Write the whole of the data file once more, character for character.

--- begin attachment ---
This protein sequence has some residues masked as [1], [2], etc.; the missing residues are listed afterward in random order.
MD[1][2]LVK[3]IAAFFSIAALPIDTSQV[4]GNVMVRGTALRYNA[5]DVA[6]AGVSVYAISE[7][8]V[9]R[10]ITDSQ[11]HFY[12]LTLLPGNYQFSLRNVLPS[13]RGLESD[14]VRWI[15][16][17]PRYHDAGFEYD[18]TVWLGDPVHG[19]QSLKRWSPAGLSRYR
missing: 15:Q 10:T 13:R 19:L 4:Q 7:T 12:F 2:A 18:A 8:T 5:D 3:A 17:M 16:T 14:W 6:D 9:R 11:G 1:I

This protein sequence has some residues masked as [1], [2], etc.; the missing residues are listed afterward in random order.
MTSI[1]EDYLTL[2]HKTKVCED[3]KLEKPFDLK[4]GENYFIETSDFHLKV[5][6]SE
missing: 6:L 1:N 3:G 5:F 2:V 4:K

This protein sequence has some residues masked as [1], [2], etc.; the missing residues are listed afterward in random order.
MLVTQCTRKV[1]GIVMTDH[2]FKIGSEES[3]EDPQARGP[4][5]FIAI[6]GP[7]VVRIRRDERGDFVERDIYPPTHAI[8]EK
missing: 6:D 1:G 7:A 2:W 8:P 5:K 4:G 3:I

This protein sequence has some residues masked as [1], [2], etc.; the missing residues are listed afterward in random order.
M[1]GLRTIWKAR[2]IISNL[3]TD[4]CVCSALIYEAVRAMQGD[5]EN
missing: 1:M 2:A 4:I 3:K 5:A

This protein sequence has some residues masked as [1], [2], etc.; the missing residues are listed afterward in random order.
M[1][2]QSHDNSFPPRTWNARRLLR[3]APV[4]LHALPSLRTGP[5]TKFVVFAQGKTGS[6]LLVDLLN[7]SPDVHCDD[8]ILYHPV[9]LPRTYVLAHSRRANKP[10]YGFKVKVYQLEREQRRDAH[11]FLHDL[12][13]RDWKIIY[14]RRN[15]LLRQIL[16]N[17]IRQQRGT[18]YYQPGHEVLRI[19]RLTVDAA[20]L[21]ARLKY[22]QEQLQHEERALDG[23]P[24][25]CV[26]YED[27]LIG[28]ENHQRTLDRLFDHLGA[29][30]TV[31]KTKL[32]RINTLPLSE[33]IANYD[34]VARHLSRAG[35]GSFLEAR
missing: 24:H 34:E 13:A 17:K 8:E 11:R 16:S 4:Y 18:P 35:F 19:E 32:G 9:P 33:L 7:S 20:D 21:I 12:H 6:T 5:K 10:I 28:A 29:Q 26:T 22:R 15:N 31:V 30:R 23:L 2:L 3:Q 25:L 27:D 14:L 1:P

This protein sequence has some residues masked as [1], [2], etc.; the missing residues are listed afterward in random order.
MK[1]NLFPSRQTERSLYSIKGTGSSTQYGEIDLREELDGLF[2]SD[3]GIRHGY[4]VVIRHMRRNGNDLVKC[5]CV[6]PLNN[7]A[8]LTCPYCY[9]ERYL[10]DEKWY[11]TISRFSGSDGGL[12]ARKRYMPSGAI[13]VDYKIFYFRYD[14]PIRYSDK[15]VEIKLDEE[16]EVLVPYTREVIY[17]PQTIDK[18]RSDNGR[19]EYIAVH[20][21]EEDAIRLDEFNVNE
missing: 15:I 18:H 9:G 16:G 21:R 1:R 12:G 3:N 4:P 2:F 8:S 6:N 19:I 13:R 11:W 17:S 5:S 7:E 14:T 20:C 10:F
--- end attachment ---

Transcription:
This protein sequence has some residues masked as [1], [2], etc.; the missing residues are listed afterward in random order.
MD[1][2]LVK[3]IAAFFSIAALPIDTSQV[4]GNVMVRGTALRYNA[5]DVA[6]AGVSVYAISE[7][8]V[9]R[10]ITDSQ[11]HFY[12]LTLLPGNYQFSLRNVLPS[13]RGLESD[14]VRWI[15][16][17]PRYHDAGFEYD[18]TVWLGDPVHG[19]QSLKRWSPAGLSRYR
missing: 15:Q 10:T 13:R 19:L 4:Q 7:T 12:F 2:A 18:A 8:T 5:D 3:A 17:M 16:T 14:W 6:D 9:R 11:G 1:I

This protein sequence has some residues masked as [1], [2], etc.; the missing residues are listed afterward in random order.
MTSI[1]EDYLTL[2]HKTKVCED[3]KLEKPFDLK[4]GENYFIETSDFHLKV[5][6]SE
missing: 6:L 1:N 3:G 5:F 2:V 4:K

This protein sequence has some residues masked as [1], [2], etc.; the missing residues are listed afterward in random order.
MLVTQCTRKV[1]GIVMTDH[2]FKIGSEES[3]EDPQARGP[4][5]FIAI[6]GP[7]VVRIRRDERGDFVERDIYPPTHAI[8]EK
missing: 6:D 1:G 7:A 2:W 8:P 5:K 4:G 3:I

This protein sequence has some residues masked as [1], [2], etc.; the missing residues are listed afterward in random order.
M[1]GLRTIWKAR[2]IISNL[3]TD[4]CVCSALIYEAVRAMQGD[5]EN
missing: 1:M 2:A 4:I 3:K 5:A

This protein sequence has some residues masked as [1], [2], etc.; the missing residues are listed afterward in random order.
M[1][2]QSHDNSFPPRTWNARRLLR[3]APV[4]LHALPSLRTGP[5]TKFVVFAQGKTGS[6]LLVDLLN[7]SPDVHCDD[8]ILYHPV[9]LPRTYVLAHSRRANKP[10]YGFKVKVYQLEREQRRDAH[11]FLHDL[12][13]RDWKIIY[14]RRN[15]LLRQIL[16]N[17]IRQQRGT[18]YYQPGHEVLRI[19]RLTVDAA[20]L[21]ARLKY[22]QEQLQHEERALDG[23]P[24][25]CV[26]YED[27]LIG[28]ENHQRTLDRLFDHLGA[29][30]TV[31]KTKL[32]RINTLPLSE[33]IANYD[34]VARHLSRAG[35]GSFLEAR
missing: 24:H 34:E 13:A 17:K 8:E 11:R 16:S 4:Y 18:P 35:F 19:E 32:G 9:P 33:L 7:S 20:D 21:I 12:H 6:T 5:K 10:I 28:A 29:Q 26:T 22:R 15:N 31:V 30:R 23:L 2:L 3:Q 25:L 27:D 14:L 1:P

This protein sequence has some residues masked as [1], [2], etc.; the missing residues are listed afterward in random order.
MK[1]NLFPSRQTERSLYSIKGTGSSTQYGEIDLREELDGLF[2]SD[3]GIRHGY[4]VVIRHMRRNGNDLVKC[5]CV[6]PLNN[7]A[8]LTCPYCY[9]ERYL[10]DEKWY[11]TISRFSGSDGGL[12]ARKRYMPSGAI[13]VDYKIFYFRYD[14]PIRYSDK[15]VEIKLDEE[16]EVLVPYTREVIY[17]PQTIDK[18]RSDNGR[19]EYIAVH[20][21]EEDAIRLDEFNVNE
missing: 15:I 18:H 9:G 16:G 21:R 1:R 12:G 3:N 4:P 2:F 8:S 6:N 19:I 13:R 11:W 17:S 5:S 7:E 14:T 20:C 10:F